Welcome to the humble savers newsletter
I’m currently in North Wales, UK, which is a very interesting place with a long and proud history. In the local village, the ‘very old’ Welsh language is still widely used as a first language for the locals including my father. They are all quick to point out that the Welsh are very good savers and my father quoted this relevant verse in Welsh to me:
Tra yn byw yn gynil, gynil
Aeth un ddafad imi’n ddwyfil.
Tra yn byw yn afrad, afrad
Aeth y ddwyfil yn un ddafad.
Vicar Pritchard, Llandovery, Wales. (1800 A.D.)
Loosely translated it is:
When I lived prudent, prudent
One sheep became two thousand.
When I lived wasteful wasteful
Two thousand went to one sheep.
This article along the previous articles Saving Money by avoiding Impulse Buying (Part 1) and Saving Money by avoiding Impulse Buying (Part 2), highlight the need to change our spending and savings behaviours. Many of you may have heard the Albert Einstein quote “The definition of insanity is doing the same thing over and over and expecting a different result”. Put simply, if you can’t save today, you must change your ways if you want a better tomorrow.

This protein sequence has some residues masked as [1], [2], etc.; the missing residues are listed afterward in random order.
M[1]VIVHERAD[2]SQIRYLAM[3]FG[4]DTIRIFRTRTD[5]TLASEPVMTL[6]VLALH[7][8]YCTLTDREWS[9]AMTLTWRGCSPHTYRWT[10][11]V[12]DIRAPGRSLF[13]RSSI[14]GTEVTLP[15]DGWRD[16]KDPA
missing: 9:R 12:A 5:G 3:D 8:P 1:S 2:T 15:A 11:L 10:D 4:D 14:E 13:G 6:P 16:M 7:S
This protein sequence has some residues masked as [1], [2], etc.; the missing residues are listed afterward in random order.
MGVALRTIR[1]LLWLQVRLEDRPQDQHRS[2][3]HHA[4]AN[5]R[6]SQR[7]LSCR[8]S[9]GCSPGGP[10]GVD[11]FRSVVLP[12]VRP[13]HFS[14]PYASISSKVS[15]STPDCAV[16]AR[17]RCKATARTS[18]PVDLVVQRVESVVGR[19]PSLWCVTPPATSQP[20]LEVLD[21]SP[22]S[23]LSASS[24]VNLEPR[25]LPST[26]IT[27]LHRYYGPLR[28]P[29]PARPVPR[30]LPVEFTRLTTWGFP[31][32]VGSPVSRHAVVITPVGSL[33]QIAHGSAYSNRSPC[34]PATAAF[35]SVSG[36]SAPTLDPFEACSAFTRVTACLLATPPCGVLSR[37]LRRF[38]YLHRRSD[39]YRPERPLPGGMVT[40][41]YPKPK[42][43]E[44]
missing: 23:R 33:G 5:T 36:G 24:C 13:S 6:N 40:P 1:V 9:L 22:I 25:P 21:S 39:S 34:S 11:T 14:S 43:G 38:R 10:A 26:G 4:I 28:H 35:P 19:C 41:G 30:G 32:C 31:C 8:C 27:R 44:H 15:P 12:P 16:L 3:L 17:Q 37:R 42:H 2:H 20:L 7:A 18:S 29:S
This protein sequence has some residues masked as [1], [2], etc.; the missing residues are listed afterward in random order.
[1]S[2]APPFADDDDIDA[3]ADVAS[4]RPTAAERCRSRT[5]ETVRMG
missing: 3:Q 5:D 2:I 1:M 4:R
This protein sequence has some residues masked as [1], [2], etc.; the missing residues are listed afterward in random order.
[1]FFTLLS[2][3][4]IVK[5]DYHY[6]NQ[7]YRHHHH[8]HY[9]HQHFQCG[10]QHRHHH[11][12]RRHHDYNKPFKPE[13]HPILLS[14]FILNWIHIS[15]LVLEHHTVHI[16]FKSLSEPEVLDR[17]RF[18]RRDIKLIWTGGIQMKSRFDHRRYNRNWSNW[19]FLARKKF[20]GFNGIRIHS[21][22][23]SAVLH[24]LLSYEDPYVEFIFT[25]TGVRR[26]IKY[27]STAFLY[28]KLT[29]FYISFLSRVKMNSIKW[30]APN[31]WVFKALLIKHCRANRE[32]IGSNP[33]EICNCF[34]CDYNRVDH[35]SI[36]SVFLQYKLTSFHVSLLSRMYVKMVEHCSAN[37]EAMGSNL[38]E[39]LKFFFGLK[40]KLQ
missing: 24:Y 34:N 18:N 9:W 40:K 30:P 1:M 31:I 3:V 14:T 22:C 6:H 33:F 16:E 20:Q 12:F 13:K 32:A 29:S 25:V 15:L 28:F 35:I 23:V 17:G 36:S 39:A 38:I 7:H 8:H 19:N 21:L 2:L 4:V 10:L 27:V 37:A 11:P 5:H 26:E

What’s the difference between a Saver and an Investor, and who is the most successful?
A ‘saver’ will typically focus on maximising their opportunity to build wealth by limiting their spending. Whereby an investor will focus at putting their assets to work in the various investment markets.
Typically the most successful will be good at both. The most obvious example is Warren Buffett who despite his wealth, still lives a relatively frugal life. He resides in the same house that he purchased in 1958 and is valued at about $700,000 and eats at the local diner. He is now just as famous for his philanthropic ways as he is for being regarded as the most successful business leader of our time.
What is the PE Ratio that is often quoted by stock brokers? The ‘P’ stands for the current share Price of a company and the ‘E’ stands for the Earnings per share, (the full year profits divided by the number of shares that have been issued). The Price is divided by the Earnings to give a Ratio. For example, if company ABC had a share price of $10.00 and it’s earnings represent $0.75 per share, it would have a PE Ratio of 13.33 ($10/$0.75 = 13.33). Often it can be described as a multiple, e.g. ABC is trading at a PE multiple of 13.33.
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